January 9 2016, Saturday


Regulation of Vice – Sugar Tax a la Mexico? Correlation to Diminished Consumption

Dr K K Aggarwal and Dr S S Agarwal

Delhi has followed Mexico City’s footsteps in curbing vehicle circulation to reduce pollution. Will India now follow with the taxation of sugar?

As reported in the British Medical Journal (BMJ) a Mexican peso-per liter tax on sugary drinks implemented in January 2014 reduced consumption, specifically a 6% decline in purchase of these beverages within a year, with increased price by 10%.

This grew to a 12% decline in the final month of the year, mostly amongst lower income strata. Chile, Barbados, and France have also implemented sugar beverage taxes with the UK now considering it, and Mexico has further imposed taxes on other sugar-laden junk foods.

Like India, prevalence of diabetes is amongst the highest in the world in Mexico, with around 70% of adults being overweight or obese. Clearly regulation of vices such as cigarettes through increased costs have led to intended benefits world over of lower consumption as well. A new report in The Lancet has estimated that reducing sugar content in sugar sweetened drinks by 40% over 5 years could prevent half a million people from becoming overweight and a million people from becoming obese.

With India being the diabetes capital of the world – what’s different here? Consumption of sweetened beverages has proliferated to the masses, but diet is also compromised through traditional sweets, spiking during festival seasons, and adulteration is rampant. Should the definition be made broader in India to include all value added products including sugar like white maida and white rice?

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About 1 in 3 adults suffer from high blood pressure or hypertension

According to the WHO, hypertension, which is most commonly known as high blood pressure, is estimated to affect more than one in three adults aged 25 and over, or about one billion people globally. It is one of the most important precipitators of heart disease and stroke – thereby making it the number one cause of premature death and disability around the world.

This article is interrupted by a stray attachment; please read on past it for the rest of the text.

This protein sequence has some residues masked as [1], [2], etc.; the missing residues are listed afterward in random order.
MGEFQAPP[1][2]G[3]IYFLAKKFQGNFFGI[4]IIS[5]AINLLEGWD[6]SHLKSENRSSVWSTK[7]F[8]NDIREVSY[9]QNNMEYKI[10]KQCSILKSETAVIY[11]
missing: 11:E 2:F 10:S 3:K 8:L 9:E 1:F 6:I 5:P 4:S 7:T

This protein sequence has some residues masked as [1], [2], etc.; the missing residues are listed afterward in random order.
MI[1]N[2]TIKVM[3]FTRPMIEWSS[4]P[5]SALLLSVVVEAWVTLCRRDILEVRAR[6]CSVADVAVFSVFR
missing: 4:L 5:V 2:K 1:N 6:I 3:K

Sharing their thoughts, Dr. S.S Agarwal – National President and Padma Shri Awardee Dr. KK Aggarwal – Honorary Secretary General IMA and President HCFI in a joint statement said, “High blood pressure or hypertension increases the risk of heart disease and stroke. Hypertension risk factors include obesity, drinking too much alcohol, smoking, and family history. Early diagnosis and simple, healthy lifestyle changes can keep high BP from seriously damaging your health.”

Given below are some facts about hypertension and its prevention

  • About 1 in 3 adults have high blood pressure or hypertension (HT), but many are unaware of it.
  • High blood pressure has been called a "silent killer," because it usually has no warning signs, yet it can lead to life-threatening conditions like heart attack, kidney failure or stroke.
  • The good news is that hypertension can often be treated and most importantly it can be prevented.
  • It is normal for BP to fluctuate throughout the day i.e. it can go up and down.
  • Time of day, exercise, stress and food are some factors that affect BP. A BP that remains high for a long period of time it can lead to problems.
  • In due course of time, high BP can damage many vital organs of the body like the heart, kidneys, brain and eyes and increase the risk of heart attack, heart failure, stroke, or kidney disease.
  • Children too can have high BP. But the risk increases with advancing age. Once people are in their 60s, about two-thirds of the population is affected by hypertension.
  • Because it usually has no symptoms, the only way to know for sure that you have hypertension is to get your BP measured.
  • BP is recorded as two numbers. The first ‘upper’ number represents the pressure in blood vessels as the heart beats (called systolic pressure). The second ‘lower’ number is the pressure as the heart relaxes and fills with blood (diastolic pressure). The safest blood pressure is 120/80 or lower.
  • Hypertension is defined as having an average blood pressure of above 140/90.
  • A diagnosis of hypertension is usually based on an average of 2 or more readings taken on 2 or more occasions as BP can vary widely from day to day.
  • If your blood pressure falls between "normal" and "hypertension," it’s sometimes called prehypertension. People with prehypertension are more likely to end up with high blood pressure if they do not take steps to prevent it.
  • When treating to the lower goal of 120, the risk of developing a cardiovascular complication such as a heart attack or stroke is reduced by 25%, and the risk of death from all causes is reduced by 27%.